The humble bee needs our help. But aside from cutting down on the amount of pesticide you spray on your own patch, or planting more nectar-rich flowers in your backyard, what else can you do to help slow the industrious insect's decline?
Put your feet up, it would seem. A new study has found that mowing your lawn less frequently helps to encourage more bees into the garden, increasing not just the overall number of the insects, but also the diversity of species too. By letting the grass grow longer, it helps to encourage the growth of wildflowers providing the bees with more food.
The study, carried out by ecologists at the US Department of Agriculture, looked at the impact that mowing the lawn has on the bees that visit in suburban yards. They got residents of Springfield, Massachusetts, to mow their grass either every week, every two, or every three weeks, and then recorded the number and diversity of bees, as well as the flowers that grew.
It turned out that being a little lax on the mowing, and letting the lawn go a bit shabby, was ideal for the pollinating insects. In the gardens that only cut the grass every three weeks, the researchers found 2.5 times more lawn flowers such as dandelion and clover, which resulted in a greater diversity of bee species. Interestingly though, it was the lawns mowed every two weeks that saw the greatest overall number of the insects.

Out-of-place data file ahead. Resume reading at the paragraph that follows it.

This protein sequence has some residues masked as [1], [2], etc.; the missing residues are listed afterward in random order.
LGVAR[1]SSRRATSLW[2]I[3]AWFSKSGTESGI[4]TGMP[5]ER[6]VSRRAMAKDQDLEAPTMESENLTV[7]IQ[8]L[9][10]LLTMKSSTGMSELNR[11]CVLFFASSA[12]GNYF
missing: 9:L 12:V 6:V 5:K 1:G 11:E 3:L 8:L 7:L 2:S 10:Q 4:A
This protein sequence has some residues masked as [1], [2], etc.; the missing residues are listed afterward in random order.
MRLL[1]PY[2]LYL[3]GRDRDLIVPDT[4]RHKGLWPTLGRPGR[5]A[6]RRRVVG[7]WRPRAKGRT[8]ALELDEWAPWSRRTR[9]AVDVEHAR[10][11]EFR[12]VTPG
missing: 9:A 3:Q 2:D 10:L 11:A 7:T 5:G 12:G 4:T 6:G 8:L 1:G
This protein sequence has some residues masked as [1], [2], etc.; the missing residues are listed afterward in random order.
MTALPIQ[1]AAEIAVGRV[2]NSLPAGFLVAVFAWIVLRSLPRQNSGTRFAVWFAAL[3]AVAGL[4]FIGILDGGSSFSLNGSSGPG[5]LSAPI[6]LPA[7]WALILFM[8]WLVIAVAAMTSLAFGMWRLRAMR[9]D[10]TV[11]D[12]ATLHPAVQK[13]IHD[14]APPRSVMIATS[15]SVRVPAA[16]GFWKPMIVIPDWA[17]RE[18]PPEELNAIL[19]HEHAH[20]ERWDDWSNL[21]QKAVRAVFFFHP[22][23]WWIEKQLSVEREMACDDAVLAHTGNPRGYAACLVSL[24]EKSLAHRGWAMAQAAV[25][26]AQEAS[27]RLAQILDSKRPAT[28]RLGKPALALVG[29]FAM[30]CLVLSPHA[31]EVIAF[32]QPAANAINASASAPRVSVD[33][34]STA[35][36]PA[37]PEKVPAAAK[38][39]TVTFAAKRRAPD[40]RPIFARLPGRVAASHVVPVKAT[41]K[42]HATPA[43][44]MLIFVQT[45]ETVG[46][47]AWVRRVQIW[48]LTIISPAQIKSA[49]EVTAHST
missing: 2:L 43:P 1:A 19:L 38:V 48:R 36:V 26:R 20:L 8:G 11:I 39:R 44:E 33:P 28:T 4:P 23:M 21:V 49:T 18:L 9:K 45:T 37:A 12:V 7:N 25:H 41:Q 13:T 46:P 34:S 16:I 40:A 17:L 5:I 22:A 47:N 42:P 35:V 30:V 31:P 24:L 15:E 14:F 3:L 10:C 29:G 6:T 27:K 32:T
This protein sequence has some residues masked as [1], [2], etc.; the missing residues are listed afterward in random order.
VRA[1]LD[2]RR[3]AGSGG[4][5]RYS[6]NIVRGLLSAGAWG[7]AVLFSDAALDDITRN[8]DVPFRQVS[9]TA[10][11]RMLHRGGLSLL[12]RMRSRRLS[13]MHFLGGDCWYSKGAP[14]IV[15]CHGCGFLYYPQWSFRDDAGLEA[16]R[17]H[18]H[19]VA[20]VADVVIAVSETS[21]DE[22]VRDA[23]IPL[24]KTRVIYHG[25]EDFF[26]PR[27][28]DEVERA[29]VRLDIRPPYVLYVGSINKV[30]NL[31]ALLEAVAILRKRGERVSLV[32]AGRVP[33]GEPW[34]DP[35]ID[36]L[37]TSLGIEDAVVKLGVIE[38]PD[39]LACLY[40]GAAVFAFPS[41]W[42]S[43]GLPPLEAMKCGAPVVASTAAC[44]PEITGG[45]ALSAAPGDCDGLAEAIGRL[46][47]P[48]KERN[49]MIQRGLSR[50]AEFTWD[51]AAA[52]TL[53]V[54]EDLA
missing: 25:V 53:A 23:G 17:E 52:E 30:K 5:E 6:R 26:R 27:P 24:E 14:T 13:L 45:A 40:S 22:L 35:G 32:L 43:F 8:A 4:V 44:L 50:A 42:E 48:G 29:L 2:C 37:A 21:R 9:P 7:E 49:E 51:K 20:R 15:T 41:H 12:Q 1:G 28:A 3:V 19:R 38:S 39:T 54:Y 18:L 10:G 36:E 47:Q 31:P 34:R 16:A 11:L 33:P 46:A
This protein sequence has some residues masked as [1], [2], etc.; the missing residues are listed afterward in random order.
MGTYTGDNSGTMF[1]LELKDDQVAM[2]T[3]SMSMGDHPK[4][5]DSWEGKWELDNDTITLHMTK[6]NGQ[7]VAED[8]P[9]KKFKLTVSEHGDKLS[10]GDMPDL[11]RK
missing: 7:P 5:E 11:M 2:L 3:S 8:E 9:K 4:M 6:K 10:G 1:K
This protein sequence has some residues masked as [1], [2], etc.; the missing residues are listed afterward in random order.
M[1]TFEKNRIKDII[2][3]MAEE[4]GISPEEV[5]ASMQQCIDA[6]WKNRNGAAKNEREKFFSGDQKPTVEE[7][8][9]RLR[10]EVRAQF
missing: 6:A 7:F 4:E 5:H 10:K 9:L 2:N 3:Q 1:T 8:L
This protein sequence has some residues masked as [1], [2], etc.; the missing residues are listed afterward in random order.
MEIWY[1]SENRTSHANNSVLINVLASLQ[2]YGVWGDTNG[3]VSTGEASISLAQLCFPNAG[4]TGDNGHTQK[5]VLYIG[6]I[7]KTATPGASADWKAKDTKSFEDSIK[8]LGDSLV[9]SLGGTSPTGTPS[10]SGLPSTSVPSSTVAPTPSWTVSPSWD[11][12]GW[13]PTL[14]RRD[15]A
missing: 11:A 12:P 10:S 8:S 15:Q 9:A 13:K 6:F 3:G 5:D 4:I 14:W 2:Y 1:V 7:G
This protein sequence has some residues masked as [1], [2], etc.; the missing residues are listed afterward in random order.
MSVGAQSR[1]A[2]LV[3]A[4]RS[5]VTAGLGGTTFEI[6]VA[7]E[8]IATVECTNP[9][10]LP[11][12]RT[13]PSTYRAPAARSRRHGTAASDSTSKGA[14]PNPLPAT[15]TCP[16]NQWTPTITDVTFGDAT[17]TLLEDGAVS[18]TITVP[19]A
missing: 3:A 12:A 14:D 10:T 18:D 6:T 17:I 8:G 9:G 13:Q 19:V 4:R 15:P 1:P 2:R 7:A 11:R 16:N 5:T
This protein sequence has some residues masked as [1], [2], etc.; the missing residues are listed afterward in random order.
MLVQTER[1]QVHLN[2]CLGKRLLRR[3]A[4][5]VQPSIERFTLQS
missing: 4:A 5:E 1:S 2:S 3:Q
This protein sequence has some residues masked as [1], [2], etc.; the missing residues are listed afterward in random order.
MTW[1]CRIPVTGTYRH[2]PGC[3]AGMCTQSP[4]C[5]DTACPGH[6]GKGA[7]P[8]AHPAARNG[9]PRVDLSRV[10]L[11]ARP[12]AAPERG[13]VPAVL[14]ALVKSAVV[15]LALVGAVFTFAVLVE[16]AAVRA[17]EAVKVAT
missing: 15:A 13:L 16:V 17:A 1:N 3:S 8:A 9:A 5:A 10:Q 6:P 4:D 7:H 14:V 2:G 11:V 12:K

“We found that backyards can be a surprisingly beneficial habitat for bees,” said Susannah Lerman, lead author of the study, published in Biological Conservation. “Mowing less frequently can improve pollinator habitat and can be a practical, economical, and timesaving alternative to lawn replacement or even planting pollinator gardens.”
With the dramatic decline seen in recent years not just in honeybees, but all species of the pollinating insect – there are over 4,000 native species in the United States alone – is of serious concern. While the number of honeybee colonies in the US did increase slightly, this is just a small part of overall bee numbers, not to mention that the small rise was due to farmers artificially bumping the numbers precisely because of the massive losses seen in previous years.
If this is a way for people to help the poor beleaguered insects weather the current threats of pesticides, habitat destruction, and disease, and in a way that means people have to actually do less not more, then we should all be encouraging people to cut down on their mowing just a little bit.